Garden catalogs, 2020 planning!

Never mind the weather, here come the plant pistils!!! Seriously, though, spring is coming even though the weather right now is Johnny Rotten.  

I’ve ordered a nuc (pronounced nook) of bees!  A nuc is a small deep box with 3-5 frames inside and a queen.  Usually these frames have brood already (baby bees!) and some drawn comb (frames that already have wax). This helps your bees get a nice head start on things!  I’m excited to learn more about beekeeping from the BSE and Gadgetron.  The three of us are getting our bees this year from Bee Line in Mendon.  

Seed starting is definitely on the menu again this year! I enjoyed seed starting last year, and I saved a ton of money over buying plants, so I’m doing it again this year.  I did learn from last year, but I’m still more than likely going to have more than I need.  I plan to ramp back accordingly. J  I made a $55 investment into some good seed starting equipment from Gardener’s Supply this year. I bought 10×20 trays and inserts, and humidity domes.  These are what the greenhouses use., not the cheap and janky stuff like last year, stuff that cracked and spilled stuff all over. I also bought good plant markers and a grease pencil to mark with.  Last year I used a sharpie and that faded by mid-summer.  Dad gave me a heat mat, so I am going to make the front porch into seed starting central pretty soon.  It will be safe from The Marauding Felines and also be warm with the glassed in front porch.  I haven’t given up the dream of an actual greenhouse, but that’s probably going to be a few years.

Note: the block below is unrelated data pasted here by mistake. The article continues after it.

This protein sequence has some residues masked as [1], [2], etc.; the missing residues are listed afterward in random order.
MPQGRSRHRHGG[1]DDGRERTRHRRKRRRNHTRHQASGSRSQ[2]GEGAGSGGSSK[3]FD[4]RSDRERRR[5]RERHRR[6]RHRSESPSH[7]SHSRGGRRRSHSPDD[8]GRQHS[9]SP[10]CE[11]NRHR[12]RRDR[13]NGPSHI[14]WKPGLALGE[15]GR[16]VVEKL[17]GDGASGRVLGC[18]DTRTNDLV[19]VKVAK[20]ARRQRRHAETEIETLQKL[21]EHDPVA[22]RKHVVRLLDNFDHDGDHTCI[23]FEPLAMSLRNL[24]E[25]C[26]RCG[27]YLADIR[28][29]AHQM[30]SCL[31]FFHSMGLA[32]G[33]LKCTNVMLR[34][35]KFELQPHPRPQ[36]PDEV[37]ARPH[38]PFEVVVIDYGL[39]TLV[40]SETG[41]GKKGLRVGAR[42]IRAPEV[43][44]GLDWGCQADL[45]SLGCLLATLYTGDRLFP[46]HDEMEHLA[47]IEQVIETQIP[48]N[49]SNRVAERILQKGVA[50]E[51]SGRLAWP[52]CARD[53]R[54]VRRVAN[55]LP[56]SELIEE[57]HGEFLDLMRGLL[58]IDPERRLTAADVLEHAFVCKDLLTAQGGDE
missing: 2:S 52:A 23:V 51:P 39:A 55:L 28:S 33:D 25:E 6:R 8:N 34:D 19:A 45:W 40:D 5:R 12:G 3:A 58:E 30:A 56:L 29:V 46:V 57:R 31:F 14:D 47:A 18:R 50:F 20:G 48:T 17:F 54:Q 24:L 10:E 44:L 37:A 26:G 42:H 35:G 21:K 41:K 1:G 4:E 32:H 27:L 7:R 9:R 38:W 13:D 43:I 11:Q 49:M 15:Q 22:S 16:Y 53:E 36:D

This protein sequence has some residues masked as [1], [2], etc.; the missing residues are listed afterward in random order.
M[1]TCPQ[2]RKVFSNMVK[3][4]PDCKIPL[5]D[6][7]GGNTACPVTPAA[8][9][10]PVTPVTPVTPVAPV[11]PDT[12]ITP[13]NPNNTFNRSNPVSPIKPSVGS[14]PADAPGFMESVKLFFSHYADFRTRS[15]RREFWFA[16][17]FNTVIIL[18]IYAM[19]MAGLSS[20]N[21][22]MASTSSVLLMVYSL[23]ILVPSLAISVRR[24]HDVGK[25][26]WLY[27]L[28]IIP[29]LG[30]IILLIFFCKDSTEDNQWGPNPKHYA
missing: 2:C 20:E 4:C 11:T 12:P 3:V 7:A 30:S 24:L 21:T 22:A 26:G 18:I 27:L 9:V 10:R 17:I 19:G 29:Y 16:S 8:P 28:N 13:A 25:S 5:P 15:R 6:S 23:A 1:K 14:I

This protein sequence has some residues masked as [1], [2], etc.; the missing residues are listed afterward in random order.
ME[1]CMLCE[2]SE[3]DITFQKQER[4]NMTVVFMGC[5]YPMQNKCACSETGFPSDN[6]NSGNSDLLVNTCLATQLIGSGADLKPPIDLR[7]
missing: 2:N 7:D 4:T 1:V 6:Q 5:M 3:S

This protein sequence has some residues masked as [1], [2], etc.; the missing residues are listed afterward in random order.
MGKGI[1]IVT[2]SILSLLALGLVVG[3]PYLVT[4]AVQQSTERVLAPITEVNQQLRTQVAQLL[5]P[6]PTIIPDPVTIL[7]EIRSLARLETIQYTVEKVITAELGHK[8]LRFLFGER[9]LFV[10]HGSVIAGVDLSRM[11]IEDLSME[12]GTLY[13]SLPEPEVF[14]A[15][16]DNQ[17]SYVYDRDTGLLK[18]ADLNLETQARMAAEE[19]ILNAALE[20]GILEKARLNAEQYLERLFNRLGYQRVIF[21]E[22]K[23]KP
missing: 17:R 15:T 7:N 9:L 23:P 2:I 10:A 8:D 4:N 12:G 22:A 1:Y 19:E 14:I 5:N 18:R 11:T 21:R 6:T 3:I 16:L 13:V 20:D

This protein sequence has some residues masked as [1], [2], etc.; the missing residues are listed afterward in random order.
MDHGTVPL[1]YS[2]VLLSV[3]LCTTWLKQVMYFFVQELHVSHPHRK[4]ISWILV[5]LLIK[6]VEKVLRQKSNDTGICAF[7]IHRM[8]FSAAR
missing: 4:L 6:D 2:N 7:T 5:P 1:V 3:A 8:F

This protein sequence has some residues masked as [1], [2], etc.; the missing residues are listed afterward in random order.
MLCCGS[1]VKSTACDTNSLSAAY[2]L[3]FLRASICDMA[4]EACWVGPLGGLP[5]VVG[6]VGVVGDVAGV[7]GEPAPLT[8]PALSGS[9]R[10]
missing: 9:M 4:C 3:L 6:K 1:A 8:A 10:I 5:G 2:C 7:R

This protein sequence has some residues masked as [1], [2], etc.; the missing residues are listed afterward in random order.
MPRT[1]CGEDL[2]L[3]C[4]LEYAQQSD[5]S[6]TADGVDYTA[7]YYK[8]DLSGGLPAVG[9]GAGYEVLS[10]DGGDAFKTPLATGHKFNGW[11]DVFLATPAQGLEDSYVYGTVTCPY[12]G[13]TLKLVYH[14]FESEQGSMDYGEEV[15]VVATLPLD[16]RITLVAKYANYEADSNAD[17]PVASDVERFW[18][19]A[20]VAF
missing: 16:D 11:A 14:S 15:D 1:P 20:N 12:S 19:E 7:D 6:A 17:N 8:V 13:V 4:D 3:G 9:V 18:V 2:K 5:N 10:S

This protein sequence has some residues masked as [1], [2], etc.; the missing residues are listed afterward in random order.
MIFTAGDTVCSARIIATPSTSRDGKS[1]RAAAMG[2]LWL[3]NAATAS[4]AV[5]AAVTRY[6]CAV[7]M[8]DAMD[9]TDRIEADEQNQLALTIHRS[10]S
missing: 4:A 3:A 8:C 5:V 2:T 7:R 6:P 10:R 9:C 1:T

I walked the front berm the other day when it was uncovered.  I’ve decided I’m not putting in any more blueberries if I lose some to the winter.  I’ll just get new blueberry plants and put them in giant pots out there.  One, the pots will add a nice visual for height and texture; two, I’ll be able to manage the soil acidity better; and three, if they’re in pots, they won’t have to compete with the grasses.  I want to plant other things in that front bed.  I’m thinking of heavily sowing sunflowers for the beauty of it, or putting squash out there to run wild. Sunflowers have an edge because birds really enjoy them.  I’m doing Burpee’s Patio Corn in the big apple box again, probably with a small Three Sisters layout.  Three Sisters is a Native American planting schematic where you plant corn, along with beans to climb up the stalks, and squash to spread out and mulch the ground below.  I’ll do this in the box as I really want to get on top of the front bed this year. It’s gotten a little out of hand and I want to curb that.

I plan to dig up some of my garlic from past years this year and put in new bulbs this fall. I’m doing this because I cheaped out on marking the kinds of garlic I have out there years ago and now I can’t read the markers. My thought is to dig up as much as I can from the prior years that are still coming up and start over with better marking of what kind is where. I used utility flags last year to locate all of the garlic I currently have, so I know where I’ll dig once the scapes are done.